Mice are used with increasing frequency as models of human cardiovascular diseases, but significant gaps exist in our knowledge of vascular function in the aging mouse. We determined aortic input impedance spectra, pulse wave velocity, and augmentation index in adult (8-mo-old) and old (29-mo-old) mice to determine whether arterial stiffening occurred with age in mice as it does in humans. Pressure and blood velocity signals measured simultaneously from the same location in the ascending aorta were used to determine input impedance spectra (0-10 harmonics). The first minimum of the impedance modulus occurred at the second harmonic in adult mice but shifted to the fourth harmonic in old mice. Characteristic impedance (average of 2nd-10th harmonic) was 57% higher in old mice: 471 ± 62 vs. 299 ± 10 (SE) dyn·s·cm -3 (P < 0.05). Pulse pressure and augmentation index, determined from the aortic pressure signals, were also higher in old mice: 42 ± 2.2 vs. 29 ± 4.9 mmHg (P < 0.05) and 37 ± 5 vs. 14 ± 2% (P < 0.005). Aortic pulse wave velocity measured from the timing of upstrokes of the Doppler velocity signals was 45% higher in old mice: 416 ± 22 vs. 286 ± 14 cm/s (n = 3, P < 0.01). These results reproduce age-related findings reported in humans and confirm that mice may be used as models of age-related vascular stiffening.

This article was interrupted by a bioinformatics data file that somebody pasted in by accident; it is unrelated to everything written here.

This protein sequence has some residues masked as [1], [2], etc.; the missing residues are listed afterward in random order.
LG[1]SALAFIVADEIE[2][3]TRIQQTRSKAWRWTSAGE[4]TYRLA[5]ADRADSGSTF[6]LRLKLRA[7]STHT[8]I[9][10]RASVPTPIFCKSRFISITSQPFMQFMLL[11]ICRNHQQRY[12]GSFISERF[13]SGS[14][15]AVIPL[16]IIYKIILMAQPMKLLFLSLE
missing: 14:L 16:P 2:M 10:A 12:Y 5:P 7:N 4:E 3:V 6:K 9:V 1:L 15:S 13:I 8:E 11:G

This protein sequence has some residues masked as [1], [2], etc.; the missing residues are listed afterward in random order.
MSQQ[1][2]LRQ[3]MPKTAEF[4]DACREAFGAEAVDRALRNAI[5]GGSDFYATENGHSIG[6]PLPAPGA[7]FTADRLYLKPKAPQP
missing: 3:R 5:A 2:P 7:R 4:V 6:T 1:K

|Journal||American Journal of Physiology - Heart and Circulatory Physiology|
|Issue number||4 54-4|
|Publication status||Published - 2003 Oct 1|
All Science Journal Classification (ASJC) codes
- Cardiology and Cardiovascular Medicine
- Physiology (medical)